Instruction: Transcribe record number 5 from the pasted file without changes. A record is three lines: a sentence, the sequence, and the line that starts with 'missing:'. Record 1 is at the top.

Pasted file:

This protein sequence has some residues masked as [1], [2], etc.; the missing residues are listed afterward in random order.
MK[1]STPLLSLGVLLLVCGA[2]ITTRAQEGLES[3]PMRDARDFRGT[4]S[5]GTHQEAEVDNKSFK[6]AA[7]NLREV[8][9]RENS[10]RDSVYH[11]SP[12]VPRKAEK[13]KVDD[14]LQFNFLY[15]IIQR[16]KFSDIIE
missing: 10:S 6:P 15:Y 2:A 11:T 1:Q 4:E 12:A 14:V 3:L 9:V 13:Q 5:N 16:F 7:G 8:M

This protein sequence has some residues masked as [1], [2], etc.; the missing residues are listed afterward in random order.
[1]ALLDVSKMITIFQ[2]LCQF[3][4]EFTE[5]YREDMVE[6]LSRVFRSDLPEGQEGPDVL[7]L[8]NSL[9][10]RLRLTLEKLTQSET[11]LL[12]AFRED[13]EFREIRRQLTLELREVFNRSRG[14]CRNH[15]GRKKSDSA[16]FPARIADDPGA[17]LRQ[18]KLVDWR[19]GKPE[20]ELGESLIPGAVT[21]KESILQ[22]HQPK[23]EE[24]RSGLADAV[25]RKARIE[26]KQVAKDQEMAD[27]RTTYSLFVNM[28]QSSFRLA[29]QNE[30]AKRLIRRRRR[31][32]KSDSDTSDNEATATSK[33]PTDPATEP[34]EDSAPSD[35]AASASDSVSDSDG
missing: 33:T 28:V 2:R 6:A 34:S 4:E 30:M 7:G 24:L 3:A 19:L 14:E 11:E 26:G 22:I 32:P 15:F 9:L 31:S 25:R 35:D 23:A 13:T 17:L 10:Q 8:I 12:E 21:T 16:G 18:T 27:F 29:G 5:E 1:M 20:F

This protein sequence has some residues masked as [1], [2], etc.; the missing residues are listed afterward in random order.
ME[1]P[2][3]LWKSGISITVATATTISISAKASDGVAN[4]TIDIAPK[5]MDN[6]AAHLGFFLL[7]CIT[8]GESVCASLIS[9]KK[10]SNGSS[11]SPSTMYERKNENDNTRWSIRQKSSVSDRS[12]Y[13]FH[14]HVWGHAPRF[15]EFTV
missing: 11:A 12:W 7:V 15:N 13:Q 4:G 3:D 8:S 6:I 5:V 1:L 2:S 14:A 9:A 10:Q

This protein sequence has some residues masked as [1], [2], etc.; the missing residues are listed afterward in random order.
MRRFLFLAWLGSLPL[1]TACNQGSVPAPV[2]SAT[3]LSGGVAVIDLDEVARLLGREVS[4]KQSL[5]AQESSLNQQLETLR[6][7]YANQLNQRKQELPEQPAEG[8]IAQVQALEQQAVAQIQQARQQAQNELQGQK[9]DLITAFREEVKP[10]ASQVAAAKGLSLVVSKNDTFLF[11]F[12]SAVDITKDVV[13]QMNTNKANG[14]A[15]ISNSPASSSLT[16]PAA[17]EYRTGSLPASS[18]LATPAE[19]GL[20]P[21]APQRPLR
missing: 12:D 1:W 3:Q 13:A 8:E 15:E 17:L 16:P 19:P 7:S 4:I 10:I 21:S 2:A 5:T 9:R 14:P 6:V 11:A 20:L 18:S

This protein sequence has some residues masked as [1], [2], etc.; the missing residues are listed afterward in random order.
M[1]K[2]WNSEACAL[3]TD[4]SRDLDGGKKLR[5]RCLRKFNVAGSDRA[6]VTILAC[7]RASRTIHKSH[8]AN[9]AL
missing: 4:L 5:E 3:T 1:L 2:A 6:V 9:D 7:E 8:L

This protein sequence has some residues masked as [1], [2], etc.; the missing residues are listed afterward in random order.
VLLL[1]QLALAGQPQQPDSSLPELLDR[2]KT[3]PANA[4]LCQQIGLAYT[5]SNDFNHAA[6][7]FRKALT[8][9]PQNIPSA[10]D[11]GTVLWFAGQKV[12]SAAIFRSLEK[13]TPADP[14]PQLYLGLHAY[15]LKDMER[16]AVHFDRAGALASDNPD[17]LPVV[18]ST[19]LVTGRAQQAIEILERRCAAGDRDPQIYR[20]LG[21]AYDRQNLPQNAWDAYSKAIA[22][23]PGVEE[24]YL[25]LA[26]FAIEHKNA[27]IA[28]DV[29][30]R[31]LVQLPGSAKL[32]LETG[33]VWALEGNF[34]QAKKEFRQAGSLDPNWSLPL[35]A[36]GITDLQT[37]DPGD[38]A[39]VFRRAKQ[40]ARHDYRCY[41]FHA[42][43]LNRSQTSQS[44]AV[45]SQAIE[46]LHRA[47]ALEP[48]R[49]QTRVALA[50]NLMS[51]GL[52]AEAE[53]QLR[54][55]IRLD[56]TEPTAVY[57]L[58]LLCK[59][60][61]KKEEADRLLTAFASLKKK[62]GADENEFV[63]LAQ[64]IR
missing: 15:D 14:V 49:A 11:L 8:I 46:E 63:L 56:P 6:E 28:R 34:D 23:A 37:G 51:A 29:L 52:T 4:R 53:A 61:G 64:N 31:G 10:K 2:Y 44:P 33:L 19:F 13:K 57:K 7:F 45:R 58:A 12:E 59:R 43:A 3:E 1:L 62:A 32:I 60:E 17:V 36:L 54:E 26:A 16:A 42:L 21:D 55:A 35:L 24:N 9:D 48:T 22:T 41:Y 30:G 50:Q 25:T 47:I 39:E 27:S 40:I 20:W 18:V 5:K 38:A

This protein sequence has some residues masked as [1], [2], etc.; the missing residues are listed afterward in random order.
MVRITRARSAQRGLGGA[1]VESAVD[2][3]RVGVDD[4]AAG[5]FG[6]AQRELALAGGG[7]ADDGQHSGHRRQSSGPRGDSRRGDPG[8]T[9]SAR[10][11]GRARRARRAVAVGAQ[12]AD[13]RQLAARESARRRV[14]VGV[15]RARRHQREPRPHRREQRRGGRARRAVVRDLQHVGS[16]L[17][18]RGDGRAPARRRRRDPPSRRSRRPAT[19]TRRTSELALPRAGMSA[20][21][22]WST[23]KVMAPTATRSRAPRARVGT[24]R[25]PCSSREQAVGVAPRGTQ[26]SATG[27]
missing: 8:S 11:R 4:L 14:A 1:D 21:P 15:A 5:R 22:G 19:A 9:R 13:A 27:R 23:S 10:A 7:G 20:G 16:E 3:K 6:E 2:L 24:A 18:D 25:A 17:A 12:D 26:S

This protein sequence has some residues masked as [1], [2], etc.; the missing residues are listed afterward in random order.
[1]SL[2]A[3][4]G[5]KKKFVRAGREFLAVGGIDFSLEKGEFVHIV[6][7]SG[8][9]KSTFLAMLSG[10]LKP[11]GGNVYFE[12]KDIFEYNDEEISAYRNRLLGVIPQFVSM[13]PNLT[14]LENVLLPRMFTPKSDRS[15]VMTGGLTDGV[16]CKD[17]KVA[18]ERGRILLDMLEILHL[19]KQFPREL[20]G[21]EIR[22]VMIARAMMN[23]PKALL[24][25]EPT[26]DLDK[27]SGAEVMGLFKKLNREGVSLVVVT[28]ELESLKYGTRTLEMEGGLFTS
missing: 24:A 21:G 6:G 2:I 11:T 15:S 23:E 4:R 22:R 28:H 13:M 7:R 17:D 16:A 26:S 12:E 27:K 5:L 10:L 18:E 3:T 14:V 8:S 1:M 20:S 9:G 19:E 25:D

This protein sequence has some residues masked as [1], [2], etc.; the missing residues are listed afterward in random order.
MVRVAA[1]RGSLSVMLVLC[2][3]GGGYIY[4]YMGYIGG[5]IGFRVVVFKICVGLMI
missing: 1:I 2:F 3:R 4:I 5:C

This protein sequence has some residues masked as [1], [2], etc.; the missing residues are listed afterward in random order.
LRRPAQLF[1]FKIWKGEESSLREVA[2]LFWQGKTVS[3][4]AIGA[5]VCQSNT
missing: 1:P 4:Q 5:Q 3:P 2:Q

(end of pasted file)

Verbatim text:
This protein sequence has some residues masked as [1], [2], etc.; the missing residues are listed afterward in random order.
M[1]K[2]WNSEACAL[3]TD[4]SRDLDGGKKLR[5]RCLRKFNVAGSDRA[6]VTILAC[7]RASRTIHKSH[8]AN[9]AL
missing: 4:L 5:E 3:T 1:L 2:A 6:V 9:D 7:E 8:L